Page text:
Rowell, G

    2008-01-01

    This report is based on a rapporteur talk presented at the 30th International Cosmic Ray Conference held in Merida, Mexico (July 2007), and covers three of the OG sessions devoted to neutrino, gravitational wave, and gamma-ray detection.

  16. Prospects for detecting dark matter with neutrino telescopes in intermediate mass black hole scenarios

    Current strategies of indirect dark matter detection with neutrino telescopes are based on the search for high-energy neutrinos from the solar core or from the center of the Earth. Here, we propose a new strategy based on the detection of neutrinos from dark matter annihilations in mini-spikes around intermediate mass black holes. Neutrino fluxes, in this case, depend on the annihilation cross-section of dark matter particles, whereas solar and terrestrial fluxes are sensitive to the scattering cross-section off nucleons, a circumstance that makes the proposed search complementary to the existing ones. We discuss the prospects for detection with upcoming underwater and under-ice experiments such as ANTARES and IceCube, and show that several, up to many, sources could be detected with both experiments. A kilometer-scale telescope in the Mediterranean appears to be ideally suited for the proposed search

  17. Acoustic Helicopter and FW Aircraft Detection and Classification

    Koersel, A.C. van

    2001-01-01

    The possibility to detect the passage of aircraft (either propeller or jet) with one or more mechanical wave sensors (acoustic or seismic) is investigated. An existing algorithm-sensor demonstator can detect and classify helicopter targets. In its current form it is developed to reject other targets

  18. Zero Threshold Reactions for Detecting Ultra Low Energy Cosmic Relic Neutrinos

    Raghavan, R S

    2007-01-01

    Zero-threshold reactions such as electron capture, beta+ and beta- decay can be induced by ultra low energy cosmic relic neutrinos (CRN). I conclude that the CRN can be detected and quantitatively measured with state of the art nuclear spectroscopic technologies. For current estimates of Pauli-limited number densities of CRN on earth, the detected CRN signals have the sensitivity to discover meV scale neutrino masses for which there are no strategies, much less, technologies at present.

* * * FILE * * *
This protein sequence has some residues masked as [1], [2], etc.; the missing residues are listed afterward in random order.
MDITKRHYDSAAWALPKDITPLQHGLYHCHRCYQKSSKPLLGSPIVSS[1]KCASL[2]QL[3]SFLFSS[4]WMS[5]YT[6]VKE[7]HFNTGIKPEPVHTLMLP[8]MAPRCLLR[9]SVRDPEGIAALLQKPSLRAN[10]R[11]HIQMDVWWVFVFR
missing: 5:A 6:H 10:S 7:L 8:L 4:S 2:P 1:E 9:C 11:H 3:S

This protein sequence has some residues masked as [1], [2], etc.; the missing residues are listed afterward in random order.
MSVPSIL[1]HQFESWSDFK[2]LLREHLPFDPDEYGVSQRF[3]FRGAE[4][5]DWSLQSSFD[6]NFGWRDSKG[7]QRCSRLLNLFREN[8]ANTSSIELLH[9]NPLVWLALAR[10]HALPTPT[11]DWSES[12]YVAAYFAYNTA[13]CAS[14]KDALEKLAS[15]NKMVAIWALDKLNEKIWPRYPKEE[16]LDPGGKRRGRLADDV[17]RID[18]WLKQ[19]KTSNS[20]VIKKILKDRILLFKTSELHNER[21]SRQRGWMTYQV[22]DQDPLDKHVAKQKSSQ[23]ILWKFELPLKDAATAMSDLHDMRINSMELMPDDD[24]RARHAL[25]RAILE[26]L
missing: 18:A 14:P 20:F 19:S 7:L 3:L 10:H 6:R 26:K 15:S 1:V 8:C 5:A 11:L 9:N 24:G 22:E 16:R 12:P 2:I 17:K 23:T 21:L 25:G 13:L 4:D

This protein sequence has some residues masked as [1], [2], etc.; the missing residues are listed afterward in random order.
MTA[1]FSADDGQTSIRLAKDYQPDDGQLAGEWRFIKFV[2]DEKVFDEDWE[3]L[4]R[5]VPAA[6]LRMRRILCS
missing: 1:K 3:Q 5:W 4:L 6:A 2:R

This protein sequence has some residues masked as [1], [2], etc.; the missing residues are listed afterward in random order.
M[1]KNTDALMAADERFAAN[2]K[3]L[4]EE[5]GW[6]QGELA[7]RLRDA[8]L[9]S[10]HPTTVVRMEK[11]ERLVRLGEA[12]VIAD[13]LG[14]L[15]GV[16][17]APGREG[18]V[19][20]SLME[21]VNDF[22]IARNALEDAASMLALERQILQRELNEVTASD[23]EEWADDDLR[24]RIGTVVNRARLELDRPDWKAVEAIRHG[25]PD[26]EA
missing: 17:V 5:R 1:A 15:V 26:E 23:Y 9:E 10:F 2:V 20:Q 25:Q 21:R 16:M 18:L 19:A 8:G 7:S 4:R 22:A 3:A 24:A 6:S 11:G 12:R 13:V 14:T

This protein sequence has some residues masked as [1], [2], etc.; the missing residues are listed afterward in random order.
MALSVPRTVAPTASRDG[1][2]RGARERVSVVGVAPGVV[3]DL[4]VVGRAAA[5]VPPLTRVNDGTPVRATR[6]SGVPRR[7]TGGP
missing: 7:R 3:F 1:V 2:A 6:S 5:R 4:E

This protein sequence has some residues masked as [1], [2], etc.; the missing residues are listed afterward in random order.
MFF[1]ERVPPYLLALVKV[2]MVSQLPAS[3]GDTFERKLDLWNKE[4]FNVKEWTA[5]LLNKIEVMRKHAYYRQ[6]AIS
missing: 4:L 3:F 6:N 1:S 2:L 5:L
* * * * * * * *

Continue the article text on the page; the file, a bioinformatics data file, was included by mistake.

19. R and D studies for the development of a compact transmitter able to mimic the acoustic signature of a UHE neutrino interaction

    Calibration of acoustic neutrino telescopes with neutrino-like signals is essential to evaluate the feasibility of the technique and to know the efficiency of the detectors. However, it is not straightforward to have acoustic transmitters that, on one hand, are able to mimic the signature of a UHE neutrino interaction, that is, a bipolar acoustic pulse with the ‘pancake’ directivity, and on the other hand, fulfil practical issues such as ease of deployment and operation. This is a non-trivial problem since it requires directive transducer with cylindrical symmetry for a broadband frequency range. Classical solutions using linear arrays of acoustic transducers result in long arrays with many elements, which increase the cost and the complexity for deployment and operation. In this paper we present the extension of our previous R and D studies using the parametric acoustic source technique by dealing with the cylindrical symmetry and demonstrating that it is possible to use this technique for having a compact solution that could be much more easily included in neutrino telescope infrastructures or used in specific sea campaigns for calibration.

  20. Atmospheric neutrinos and neutrino oscillations

    The results on the composition of atmospheric neutrinos interacting in underground detectors and on the rate of atmospheric muon neutrino interactions in the earth surrounding the detectors are reviewed. So far, systematic errors on the neutrino flux and on the electrons and muons neutrino interaction identifications are not yet reliable enough to prove that atmospheric neutrinos oscillate before being detected. (author) 22 refs., 5 figs